While having an indigenous ancestor is key to claiming Métis identity, simply finding one in your family tree is probably not enough to make a valid claim to being Métis or becoming part of the Métis Nation as a citizen. Citizenship is a legal distinction that requires more than simply searching ancestry.com or having a distant ancestor.
Some people mistakenly think that having a distant ancestor gives them the right to declare themselves Métis, using the idea that Métis=mixed-blood ancestry. This is mostly erroneous, as ancestry and self-identification – while a basic component of Métis identity – are simply not enough. Beyond these, there must be an ancestral connection to the historic Métis Nation and the Métis community whose cultural practices, kinship system, and historical recognition which grounds the Métis identity. This is because Métis is not simply a racial designation. Rather, Métis is a national identity that emerged as a distinct entity in the historic Northwest during the course of the 18th and 19th centuries in the “historic Métis Nation Homeland,” which includes the 3 Prairie Provinces and extends into Ontario, British Columbia, the Northwest Territories and the northern United States. The historic Métis Nation had recognized Aboriginal title which the Government of Canada attempted to extinguish through the issuance of “scrip” and land grants in the late 19th and 20th centuries to individuals who were part of the Métis Nation. If you lack an ancestor who was part of this process (i.e. aboriginal/Métis), it is improbable that you would qualify as a Métis.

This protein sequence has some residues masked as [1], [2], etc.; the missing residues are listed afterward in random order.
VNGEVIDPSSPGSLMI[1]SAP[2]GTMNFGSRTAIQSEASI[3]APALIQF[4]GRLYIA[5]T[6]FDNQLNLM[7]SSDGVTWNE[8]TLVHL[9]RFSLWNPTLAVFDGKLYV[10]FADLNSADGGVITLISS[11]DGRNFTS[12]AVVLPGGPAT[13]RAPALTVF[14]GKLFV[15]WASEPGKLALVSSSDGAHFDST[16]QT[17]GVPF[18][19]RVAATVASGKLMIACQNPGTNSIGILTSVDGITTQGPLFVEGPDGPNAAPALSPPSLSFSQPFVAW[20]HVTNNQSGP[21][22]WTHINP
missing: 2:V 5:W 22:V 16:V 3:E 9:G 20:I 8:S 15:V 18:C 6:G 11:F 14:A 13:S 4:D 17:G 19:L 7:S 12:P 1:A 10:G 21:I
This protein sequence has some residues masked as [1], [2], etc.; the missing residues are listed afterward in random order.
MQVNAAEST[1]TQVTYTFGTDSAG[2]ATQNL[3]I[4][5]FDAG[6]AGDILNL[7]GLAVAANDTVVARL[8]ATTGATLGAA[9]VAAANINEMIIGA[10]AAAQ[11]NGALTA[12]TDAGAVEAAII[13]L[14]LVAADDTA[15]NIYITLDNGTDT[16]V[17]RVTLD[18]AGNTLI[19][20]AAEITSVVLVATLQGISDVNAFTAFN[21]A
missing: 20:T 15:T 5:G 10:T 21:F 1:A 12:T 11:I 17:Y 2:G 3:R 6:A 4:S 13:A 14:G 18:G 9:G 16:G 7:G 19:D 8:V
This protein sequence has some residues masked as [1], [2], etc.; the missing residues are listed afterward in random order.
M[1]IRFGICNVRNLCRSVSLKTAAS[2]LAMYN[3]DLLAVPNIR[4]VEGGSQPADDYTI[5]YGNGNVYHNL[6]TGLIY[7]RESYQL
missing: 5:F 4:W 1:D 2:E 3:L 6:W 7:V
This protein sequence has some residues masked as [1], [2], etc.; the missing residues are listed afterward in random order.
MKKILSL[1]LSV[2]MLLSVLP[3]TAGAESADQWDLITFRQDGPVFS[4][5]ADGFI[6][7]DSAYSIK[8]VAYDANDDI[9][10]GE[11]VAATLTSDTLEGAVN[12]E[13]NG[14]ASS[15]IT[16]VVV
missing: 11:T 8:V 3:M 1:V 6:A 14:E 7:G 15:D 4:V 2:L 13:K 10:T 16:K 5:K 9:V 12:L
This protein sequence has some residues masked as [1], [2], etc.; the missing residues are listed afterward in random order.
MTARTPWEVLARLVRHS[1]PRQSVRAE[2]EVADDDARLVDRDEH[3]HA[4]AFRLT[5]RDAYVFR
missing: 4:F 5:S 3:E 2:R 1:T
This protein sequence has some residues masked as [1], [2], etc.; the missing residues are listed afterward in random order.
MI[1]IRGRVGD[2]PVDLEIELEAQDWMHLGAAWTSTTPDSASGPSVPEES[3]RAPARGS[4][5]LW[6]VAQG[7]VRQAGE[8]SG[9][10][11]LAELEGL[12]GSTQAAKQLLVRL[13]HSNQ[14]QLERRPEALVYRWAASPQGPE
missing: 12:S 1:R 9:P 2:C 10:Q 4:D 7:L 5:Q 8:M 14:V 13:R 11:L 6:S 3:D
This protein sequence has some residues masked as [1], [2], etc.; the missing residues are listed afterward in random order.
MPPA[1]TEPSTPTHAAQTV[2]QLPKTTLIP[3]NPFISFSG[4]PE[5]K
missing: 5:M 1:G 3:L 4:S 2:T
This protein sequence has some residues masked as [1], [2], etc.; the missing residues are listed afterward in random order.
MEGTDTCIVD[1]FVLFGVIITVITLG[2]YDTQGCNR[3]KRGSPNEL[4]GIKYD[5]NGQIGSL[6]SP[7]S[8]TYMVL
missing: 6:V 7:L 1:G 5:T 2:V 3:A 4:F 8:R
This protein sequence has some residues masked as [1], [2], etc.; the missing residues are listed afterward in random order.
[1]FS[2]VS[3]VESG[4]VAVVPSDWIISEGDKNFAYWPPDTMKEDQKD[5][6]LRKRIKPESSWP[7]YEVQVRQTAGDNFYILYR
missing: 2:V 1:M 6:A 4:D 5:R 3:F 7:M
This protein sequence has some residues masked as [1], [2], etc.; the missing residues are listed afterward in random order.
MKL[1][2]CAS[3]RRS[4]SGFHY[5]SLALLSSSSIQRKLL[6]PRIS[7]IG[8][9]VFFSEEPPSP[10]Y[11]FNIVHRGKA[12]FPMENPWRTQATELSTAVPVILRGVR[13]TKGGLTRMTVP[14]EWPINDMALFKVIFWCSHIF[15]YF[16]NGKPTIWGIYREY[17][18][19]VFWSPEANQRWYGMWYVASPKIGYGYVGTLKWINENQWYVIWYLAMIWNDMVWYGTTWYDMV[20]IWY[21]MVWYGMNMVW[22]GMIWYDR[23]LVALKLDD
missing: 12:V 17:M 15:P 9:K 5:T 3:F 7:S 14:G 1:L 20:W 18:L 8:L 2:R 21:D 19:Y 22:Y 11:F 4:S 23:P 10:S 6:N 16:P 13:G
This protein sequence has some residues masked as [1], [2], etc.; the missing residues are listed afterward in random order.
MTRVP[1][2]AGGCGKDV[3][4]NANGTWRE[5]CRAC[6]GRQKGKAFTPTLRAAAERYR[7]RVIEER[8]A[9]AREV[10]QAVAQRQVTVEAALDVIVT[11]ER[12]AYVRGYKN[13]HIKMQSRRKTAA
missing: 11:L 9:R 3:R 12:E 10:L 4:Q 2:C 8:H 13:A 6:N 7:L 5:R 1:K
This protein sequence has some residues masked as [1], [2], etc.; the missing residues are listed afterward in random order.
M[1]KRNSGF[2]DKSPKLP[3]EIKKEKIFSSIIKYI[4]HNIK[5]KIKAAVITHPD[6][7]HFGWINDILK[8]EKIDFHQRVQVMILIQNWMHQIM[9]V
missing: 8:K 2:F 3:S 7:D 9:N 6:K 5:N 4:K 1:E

Perhaps the easiest way to determine Métis ancestry and connection to the Métis Nation, and ensure you have sufficient information for citizenship in the Métis nation, is through the collecting of official documentation for your Métis ancestors. This can be done by obtaining such documents as census records, Manitoba and North West half-breed scrip or land grant documents, and other official documents such as church records that provide evidence of connection to the Nation.
One place where you can start your search is at the Library and Archives Canada. As the custodian of records of our distant past and recent history, the Library and Archives Canada (LAC) is a key resource for all Canadians who wish to gain a better understanding of who they are, individually and collectively. LAC acquires, processes, preserves and provides access to our documentary heritage and serves as the continuing memory of the Government of Canada and its institutions. This includes a vast volume of records pertaining to the Métis Nation and its historical citizens.
Some of the records available include:
Start your search at the Library and Archives of Canada...